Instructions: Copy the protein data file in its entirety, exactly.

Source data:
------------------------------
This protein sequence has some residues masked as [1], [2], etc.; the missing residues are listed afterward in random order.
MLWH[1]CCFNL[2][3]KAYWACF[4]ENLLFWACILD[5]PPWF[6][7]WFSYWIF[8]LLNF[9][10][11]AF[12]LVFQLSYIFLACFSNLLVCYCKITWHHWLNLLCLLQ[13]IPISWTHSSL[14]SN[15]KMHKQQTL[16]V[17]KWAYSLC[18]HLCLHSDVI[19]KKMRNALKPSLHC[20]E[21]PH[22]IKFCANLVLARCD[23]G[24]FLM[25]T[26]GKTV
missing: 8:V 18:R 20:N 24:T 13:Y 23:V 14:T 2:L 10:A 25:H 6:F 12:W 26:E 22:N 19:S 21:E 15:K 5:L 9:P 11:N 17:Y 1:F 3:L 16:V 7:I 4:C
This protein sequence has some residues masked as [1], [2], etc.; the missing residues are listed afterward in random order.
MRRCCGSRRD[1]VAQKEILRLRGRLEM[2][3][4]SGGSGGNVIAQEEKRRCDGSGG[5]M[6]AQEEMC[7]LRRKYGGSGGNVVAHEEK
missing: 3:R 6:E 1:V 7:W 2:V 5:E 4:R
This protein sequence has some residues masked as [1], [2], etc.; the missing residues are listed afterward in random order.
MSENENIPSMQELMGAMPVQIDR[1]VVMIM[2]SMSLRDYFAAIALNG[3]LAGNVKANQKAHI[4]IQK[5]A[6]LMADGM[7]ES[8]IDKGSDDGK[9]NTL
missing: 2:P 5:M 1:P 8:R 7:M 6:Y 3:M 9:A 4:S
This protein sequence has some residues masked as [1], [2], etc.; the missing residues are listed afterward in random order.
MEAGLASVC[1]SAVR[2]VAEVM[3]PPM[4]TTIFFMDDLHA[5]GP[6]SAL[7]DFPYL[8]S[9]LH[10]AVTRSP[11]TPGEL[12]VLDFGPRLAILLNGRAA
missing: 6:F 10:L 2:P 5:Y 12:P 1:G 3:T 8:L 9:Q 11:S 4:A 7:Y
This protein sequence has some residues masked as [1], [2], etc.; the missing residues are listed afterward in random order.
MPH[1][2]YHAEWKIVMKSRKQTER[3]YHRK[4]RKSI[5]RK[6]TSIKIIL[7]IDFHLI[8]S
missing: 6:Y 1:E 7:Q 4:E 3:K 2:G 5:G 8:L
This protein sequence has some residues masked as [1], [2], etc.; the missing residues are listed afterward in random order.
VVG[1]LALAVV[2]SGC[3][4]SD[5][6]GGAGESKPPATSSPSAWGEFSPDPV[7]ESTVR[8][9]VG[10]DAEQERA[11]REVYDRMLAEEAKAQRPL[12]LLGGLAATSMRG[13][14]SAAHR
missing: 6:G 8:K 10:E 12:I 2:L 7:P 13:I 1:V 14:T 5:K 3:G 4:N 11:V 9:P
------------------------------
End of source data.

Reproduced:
This protein sequence has some residues masked as [1], [2], etc.; the missing residues are listed afterward in random order.
MLWH[1]CCFNL[2][3]KAYWACF[4]ENLLFWACILD[5]PPWF[6][7]WFSYWIF[8]LLNF[9][10][11]AF[12]LVFQLSYIFLACFSNLLVCYCKITWHHWLNLLCLLQ[13]IPISWTHSSL[14]SN[15]KMHKQQTL[16]V[17]KWAYSLC[18]HLCLHSDVI[19]KKMRNALKPSLHC[20]E[21]PH[22]IKFCANLVLARCD[23]G[24]FLM[25]T[26]GKTV
missing: 8:V 18:R 20:N 24:T 13:Y 23:V 14:T 2:L 10:A 25:H 6:F 12:W 26:E 22:N 19:S 21:E 15:K 5:L 9:P 11:N 17:Y 1:F 3:L 16:V 7:I 4:C
This protein sequence has some residues masked as [1], [2], etc.; the missing residues are listed afterward in random order.
MRRCCGSRRD[1]VAQKEILRLRGRLEM[2][3][4]SGGSGGNVIAQEEKRRCDGSGG[5]M[6]AQEEMC[7]LRRKYGGSGGNVVAHEEK
missing: 3:R 6:E 1:V 7:W 2:V 5:E 4:R
This protein sequence has some residues masked as [1], [2], etc.; the missing residues are listed afterward in random order.
MSENENIPSMQELMGAMPVQIDR[1]VVMIM[2]SMSLRDYFAAIALNG[3]LAGNVKANQKAHI[4]IQK[5]A[6]LMADGM[7]ES[8]IDKGSDDGK[9]NTL
missing: 2:P 5:M 1:P 8:R 7:M 6:Y 3:M 9:A 4:S
This protein sequence has some residues masked as [1], [2], etc.; the missing residues are listed afterward in random order.
MEAGLASVC[1]SAVR[2]VAEVM[3]PPM[4]TTIFFMDDLHA[5]GP[6]SAL[7]DFPYL[8]S[9]LH[10]AVTRSP[11]TPGEL[12]VLDFGPRLAILLNGRAA
missing: 6:F 10:L 2:P 5:Y 12:P 1:G 3:T 8:L 9:Q 11:S 4:A 7:Y
This protein sequence has some residues masked as [1], [2], etc.; the missing residues are listed afterward in random order.
MPH[1][2]YHAEWKIVMKSRKQTER[3]YHRK[4]RKSI[5]RK[6]TSIKIIL[7]IDFHLI[8]S
missing: 6:Y 1:E 7:Q 4:E 3:K 2:G 5:G 8:L
This protein sequence has some residues masked as [1], [2], etc.; the missing residues are listed afterward in random order.
VVG[1]LALAVV[2]SGC[3][4]SD[5][6]GGAGESKPPATSSPSAWGEFSPDPV[7]ESTVR[8][9]VG[10]DAEQERA[11]REVYDRMLAEEAKAQRPL[12]LLGGLAATSMRG[13][14]SAAHR
missing: 6:G 8:K 10:E 12:I 2:L 7:P 13:I 1:V 14:T 5:K 3:G 4:N 11:V 9:P